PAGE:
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STEVE BOGGAN was Chief Reporter of the Independent and co-founder of the investigations unit before moving into feature writing, which he now does for the Guardian, The Times and the Evening Standard. He lives in London.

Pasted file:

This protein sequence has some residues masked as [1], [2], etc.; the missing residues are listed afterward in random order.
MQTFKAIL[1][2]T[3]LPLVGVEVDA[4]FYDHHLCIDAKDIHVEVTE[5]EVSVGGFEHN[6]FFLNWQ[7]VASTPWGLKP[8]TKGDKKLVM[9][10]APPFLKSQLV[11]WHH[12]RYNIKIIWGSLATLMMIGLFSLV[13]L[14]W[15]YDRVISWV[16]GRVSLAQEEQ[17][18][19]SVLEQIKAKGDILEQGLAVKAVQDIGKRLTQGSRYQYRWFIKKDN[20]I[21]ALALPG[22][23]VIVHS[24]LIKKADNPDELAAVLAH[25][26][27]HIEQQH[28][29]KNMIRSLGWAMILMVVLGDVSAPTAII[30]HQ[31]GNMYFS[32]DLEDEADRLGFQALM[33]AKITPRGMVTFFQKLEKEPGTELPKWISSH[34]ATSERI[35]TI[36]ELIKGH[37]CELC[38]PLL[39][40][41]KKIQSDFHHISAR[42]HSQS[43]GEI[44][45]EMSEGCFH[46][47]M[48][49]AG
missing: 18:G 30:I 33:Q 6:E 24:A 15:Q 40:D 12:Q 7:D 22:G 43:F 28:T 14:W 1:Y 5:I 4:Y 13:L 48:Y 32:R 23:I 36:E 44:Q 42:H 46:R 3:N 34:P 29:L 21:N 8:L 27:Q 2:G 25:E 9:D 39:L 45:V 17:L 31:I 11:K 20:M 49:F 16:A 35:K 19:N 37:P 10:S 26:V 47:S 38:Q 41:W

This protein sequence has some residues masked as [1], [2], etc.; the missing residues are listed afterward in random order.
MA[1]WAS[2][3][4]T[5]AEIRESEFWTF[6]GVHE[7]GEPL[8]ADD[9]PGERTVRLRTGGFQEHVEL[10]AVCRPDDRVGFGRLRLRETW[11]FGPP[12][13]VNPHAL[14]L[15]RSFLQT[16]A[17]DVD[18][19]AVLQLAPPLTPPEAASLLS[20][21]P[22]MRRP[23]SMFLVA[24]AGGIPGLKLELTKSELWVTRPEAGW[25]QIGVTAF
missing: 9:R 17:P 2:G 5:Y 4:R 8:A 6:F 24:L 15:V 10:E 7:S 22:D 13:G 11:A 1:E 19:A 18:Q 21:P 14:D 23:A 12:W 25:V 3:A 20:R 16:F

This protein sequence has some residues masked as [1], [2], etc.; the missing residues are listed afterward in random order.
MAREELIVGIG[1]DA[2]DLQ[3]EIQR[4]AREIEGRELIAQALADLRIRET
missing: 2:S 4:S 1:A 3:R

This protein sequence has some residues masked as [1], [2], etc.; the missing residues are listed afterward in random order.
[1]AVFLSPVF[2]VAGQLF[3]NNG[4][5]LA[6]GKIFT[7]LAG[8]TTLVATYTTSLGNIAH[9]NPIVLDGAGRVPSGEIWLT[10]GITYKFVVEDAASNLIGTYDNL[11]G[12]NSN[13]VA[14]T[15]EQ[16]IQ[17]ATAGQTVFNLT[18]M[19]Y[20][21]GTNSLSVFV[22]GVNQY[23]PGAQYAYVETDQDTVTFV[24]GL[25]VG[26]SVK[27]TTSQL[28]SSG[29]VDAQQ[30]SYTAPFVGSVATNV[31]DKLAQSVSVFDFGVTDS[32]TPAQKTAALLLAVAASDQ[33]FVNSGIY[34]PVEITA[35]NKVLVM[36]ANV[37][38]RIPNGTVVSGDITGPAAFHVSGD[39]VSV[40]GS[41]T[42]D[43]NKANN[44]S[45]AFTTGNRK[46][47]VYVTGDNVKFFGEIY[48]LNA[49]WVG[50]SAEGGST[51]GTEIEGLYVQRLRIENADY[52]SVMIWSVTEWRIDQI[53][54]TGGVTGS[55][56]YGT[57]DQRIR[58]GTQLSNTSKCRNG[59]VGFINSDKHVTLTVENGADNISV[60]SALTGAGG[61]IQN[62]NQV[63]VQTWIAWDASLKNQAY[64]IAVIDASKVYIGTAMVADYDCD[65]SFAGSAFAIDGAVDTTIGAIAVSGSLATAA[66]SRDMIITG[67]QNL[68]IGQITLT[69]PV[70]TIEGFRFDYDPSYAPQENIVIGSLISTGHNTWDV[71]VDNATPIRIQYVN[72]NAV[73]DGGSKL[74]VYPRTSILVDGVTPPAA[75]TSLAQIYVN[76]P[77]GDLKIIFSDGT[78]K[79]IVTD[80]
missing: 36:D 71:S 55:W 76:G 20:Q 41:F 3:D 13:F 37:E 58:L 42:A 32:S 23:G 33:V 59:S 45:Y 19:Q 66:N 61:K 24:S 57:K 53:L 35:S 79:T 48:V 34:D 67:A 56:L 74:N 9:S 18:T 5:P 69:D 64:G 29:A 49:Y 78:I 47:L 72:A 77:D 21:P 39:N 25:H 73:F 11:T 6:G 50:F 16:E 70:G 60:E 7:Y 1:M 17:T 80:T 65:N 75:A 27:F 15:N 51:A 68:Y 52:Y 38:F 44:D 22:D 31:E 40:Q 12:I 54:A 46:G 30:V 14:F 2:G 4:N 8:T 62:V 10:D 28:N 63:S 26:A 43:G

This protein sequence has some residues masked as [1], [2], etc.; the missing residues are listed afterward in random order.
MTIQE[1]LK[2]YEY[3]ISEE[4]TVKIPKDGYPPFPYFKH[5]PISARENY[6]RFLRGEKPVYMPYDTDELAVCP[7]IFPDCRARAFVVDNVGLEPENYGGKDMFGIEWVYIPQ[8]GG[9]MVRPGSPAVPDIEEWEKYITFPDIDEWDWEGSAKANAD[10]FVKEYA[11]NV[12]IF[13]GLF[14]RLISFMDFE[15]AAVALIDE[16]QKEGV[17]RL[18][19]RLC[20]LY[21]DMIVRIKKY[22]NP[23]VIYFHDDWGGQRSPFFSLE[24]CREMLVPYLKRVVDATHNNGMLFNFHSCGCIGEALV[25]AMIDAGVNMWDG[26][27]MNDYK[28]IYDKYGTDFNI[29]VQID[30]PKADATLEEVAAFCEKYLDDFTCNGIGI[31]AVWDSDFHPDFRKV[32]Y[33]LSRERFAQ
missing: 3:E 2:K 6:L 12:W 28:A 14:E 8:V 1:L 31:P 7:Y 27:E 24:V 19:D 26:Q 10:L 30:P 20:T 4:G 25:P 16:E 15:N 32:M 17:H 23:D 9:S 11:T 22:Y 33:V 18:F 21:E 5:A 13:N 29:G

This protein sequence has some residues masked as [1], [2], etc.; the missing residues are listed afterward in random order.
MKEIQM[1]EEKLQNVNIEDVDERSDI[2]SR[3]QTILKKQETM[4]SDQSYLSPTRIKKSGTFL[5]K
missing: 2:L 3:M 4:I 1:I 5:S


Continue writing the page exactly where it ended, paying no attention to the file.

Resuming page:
'Boggan's random and democratic MO means that he gets to hang out with everyone from fire marshalls to rock bands in this enjoyable travelogue with a difference, which might appeal to readers of Bill Bryson or Tony Hawks.' The Herald 'Told with boyish good humour and enthusiasm for the pursuit of the note, the tale offers random changes of pace and scenery that keep the reader engaged and keeps curiosity levels high.' Good Book Guide 'I absolutely loved this book' Frank Cottrell Boyce 'A terrific read' Rosie Boycott 'A compelling, inspiring and oddly reassuring portrait of modern America. Fantastic debut.' Time Out 5 Star Review 'Its randomness is its joy' Independent 'A picaresque travelogue about chasing an idea through down-home modern America' The Times 'Steve Boggan's quest to plant a ten dollar bill into the heart of America...is an astute one.' We Love This Book 'The strength of Boggan's writing is the clear, clean and non-judgemental prose style that lets the remarkable and disparate lives of those he encounters speak for themselves. Heart-warming, fascinating stuff.' Big Issue 'Thoroughly enjoyable debut, in the vein of Louis Theroux and Jon Ronson, which gives us an intelligent and humorous portrait of an America tourists rarely see' The Bookseller 'An interesting book from an exciting new publisher' Conde Nast Traveller 'I can't remember reading a book where the author is continually making fun of himself yet becomes more and more admirable and likeable as the book goes on. He has created a cast of interesting and entertaining characters that are vivid, memorable, and a pleasure to hang out with. The book is an unexpected delight.' Luke Rhinehart/George Cockcroft, The Dice Man. 'Boggan has constructed a hugely endearing narrative personality...his raconteurship has you chuckling as the author ill-advisedly microwaves his underwear, delightedly discovers a "drive-thru bottle shop", and generally behaves, in refreshing contrast to the exhausting get-up-and-go of the travel genre, with a lovably shambolic lassitude' Guardian